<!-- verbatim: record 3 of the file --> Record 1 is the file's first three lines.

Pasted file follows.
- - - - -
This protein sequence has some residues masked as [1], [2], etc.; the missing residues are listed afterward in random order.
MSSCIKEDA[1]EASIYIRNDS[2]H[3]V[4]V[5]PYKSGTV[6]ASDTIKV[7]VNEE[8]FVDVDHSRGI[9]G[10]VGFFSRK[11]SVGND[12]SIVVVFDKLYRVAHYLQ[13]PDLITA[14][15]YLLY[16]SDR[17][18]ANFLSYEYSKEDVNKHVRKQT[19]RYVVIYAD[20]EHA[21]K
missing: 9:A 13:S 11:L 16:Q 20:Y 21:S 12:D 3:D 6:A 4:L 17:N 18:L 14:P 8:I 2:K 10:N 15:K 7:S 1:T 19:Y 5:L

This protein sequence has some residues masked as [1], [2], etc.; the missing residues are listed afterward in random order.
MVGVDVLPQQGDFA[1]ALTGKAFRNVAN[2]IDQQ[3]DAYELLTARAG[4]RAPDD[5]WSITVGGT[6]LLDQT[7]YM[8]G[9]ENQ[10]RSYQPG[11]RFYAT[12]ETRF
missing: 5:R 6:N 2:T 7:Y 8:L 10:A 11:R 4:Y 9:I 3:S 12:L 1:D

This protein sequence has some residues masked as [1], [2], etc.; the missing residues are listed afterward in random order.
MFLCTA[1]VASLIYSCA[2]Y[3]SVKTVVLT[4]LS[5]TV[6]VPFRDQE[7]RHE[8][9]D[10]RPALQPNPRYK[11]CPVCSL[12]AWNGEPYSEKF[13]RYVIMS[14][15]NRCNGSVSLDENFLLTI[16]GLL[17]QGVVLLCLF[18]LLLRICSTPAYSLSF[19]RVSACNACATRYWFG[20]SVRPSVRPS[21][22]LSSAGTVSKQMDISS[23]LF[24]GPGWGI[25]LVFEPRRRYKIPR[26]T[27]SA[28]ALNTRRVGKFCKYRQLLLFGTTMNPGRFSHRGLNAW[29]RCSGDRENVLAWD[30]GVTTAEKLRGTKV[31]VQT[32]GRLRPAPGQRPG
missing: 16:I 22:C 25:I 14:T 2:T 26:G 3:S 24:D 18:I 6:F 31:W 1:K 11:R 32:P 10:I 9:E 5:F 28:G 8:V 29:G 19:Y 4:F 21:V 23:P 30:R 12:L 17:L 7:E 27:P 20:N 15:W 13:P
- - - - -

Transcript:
This protein sequence has some residues masked as [1], [2], etc.; the missing residues are listed afterward in random order.
MFLCTA[1]VASLIYSCA[2]Y[3]SVKTVVLT[4]LS[5]TV[6]VPFRDQE[7]RHE[8][9]D[10]RPALQPNPRYK[11]CPVCSL[12]AWNGEPYSEKF[13]RYVIMS[14][15]NRCNGSVSLDENFLLTI[16]GLL[17]QGVVLLCLF[18]LLLRICSTPAYSLSF[19]RVSACNACATRYWFG[20]SVRPSVRPS[21][22]LSSAGTVSKQMDISS[23]LF[24]GPGWGI[25]LVFEPRRRYKIPR[26]T[27]SA[28]ALNTRRVGKFCKYRQLLLFGTTMNPGRFSHRGLNAW[29]RCSGDRENVLAWD[30]GVTTAEKLRGTKV[31]VQT[32]GRLRPAPGQRPG
missing: 16:I 22:C 25:I 14:T 2:T 26:G 3:S 24:D 18:I 6:F 31:W 1:K 11:R 32:P 10:I 9:E 5:F 28:G 8:V 29:G 19:Y 4:F 21:V 23:P 30:R 12:L 17:L 7:E 27:P 20:N 15:W 13:P